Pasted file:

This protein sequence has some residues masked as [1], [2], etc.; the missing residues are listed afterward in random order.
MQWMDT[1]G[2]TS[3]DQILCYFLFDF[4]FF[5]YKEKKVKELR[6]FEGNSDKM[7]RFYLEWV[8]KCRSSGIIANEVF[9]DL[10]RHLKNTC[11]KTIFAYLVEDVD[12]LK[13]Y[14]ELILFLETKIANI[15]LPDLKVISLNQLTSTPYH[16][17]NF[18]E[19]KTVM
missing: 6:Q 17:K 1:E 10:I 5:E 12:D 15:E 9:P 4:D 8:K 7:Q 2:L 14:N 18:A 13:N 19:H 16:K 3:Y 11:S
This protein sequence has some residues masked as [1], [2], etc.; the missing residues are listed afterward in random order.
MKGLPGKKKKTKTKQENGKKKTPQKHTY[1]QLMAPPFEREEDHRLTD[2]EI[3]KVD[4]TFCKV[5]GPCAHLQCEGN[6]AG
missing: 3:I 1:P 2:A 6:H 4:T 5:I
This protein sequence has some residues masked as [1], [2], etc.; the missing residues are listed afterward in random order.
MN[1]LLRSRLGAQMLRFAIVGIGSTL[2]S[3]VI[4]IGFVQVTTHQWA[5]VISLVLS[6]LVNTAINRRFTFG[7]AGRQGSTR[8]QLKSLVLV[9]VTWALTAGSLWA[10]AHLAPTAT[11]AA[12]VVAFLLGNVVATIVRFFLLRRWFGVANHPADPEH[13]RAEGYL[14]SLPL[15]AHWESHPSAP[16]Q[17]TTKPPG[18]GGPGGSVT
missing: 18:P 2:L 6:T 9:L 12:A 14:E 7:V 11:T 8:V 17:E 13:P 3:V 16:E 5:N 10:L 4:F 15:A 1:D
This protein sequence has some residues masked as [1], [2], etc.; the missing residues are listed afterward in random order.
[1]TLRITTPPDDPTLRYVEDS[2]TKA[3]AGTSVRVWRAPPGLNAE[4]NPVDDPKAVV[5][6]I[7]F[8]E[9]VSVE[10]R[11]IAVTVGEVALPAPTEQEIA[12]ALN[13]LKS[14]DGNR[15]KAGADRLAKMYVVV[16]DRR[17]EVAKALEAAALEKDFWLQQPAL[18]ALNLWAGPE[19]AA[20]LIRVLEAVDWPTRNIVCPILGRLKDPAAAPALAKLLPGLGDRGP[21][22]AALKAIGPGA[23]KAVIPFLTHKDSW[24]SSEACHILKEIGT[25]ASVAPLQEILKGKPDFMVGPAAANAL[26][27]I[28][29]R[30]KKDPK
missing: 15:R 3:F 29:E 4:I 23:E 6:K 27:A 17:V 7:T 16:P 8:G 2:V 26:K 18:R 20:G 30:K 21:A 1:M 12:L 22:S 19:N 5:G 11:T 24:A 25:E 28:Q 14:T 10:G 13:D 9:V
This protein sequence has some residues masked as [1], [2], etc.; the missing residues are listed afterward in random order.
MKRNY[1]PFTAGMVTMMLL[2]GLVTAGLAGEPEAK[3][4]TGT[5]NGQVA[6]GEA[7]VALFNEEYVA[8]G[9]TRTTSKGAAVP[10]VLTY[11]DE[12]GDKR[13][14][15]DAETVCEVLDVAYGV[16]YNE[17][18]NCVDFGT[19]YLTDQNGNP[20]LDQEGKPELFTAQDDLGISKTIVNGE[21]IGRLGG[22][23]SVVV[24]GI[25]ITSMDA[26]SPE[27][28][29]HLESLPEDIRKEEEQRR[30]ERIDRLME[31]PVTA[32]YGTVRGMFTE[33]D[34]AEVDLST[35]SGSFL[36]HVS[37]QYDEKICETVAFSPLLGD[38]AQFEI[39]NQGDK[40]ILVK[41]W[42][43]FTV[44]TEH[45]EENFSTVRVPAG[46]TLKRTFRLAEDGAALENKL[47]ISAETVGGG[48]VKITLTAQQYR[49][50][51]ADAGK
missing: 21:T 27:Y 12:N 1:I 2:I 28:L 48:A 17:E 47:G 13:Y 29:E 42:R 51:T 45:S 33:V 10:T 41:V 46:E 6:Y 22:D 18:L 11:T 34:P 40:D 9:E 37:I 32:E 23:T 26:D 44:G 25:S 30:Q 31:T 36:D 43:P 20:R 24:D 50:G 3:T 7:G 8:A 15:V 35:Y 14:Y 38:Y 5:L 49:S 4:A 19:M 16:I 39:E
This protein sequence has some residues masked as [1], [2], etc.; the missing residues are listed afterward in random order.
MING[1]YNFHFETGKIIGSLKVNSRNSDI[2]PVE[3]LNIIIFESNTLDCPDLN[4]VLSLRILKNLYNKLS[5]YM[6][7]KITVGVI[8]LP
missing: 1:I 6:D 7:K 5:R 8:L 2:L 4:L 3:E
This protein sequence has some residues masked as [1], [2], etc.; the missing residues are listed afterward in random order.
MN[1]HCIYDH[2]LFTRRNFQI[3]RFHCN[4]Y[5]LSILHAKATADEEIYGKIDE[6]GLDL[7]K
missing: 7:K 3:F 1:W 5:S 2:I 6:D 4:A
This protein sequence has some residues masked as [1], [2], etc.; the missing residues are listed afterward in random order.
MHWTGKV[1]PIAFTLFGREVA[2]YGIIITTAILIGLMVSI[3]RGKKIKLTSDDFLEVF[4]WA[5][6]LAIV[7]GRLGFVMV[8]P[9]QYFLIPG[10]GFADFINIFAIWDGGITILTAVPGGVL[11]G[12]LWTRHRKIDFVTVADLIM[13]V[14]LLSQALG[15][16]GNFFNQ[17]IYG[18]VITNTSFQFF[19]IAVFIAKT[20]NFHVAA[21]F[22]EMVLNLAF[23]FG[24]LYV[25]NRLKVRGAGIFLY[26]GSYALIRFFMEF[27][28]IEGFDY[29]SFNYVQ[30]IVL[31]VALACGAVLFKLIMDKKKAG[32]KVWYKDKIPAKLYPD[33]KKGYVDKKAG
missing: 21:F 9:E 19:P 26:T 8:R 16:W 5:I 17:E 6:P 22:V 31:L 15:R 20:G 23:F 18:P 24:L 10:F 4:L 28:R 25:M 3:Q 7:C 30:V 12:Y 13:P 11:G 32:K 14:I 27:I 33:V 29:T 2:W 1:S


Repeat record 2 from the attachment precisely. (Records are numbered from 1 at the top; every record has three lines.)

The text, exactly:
This protein sequence has some residues masked as [1], [2], etc.; the missing residues are listed afterward in random order.
MKGLPGKKKKTKTKQENGKKKTPQKHTY[1]QLMAPPFEREEDHRLTD[2]EI[3]KVD[4]TFCKV[5]GPCAHLQCEGN[6]AG
missing: 3:I 1:P 2:A 6:H 4:T 5:I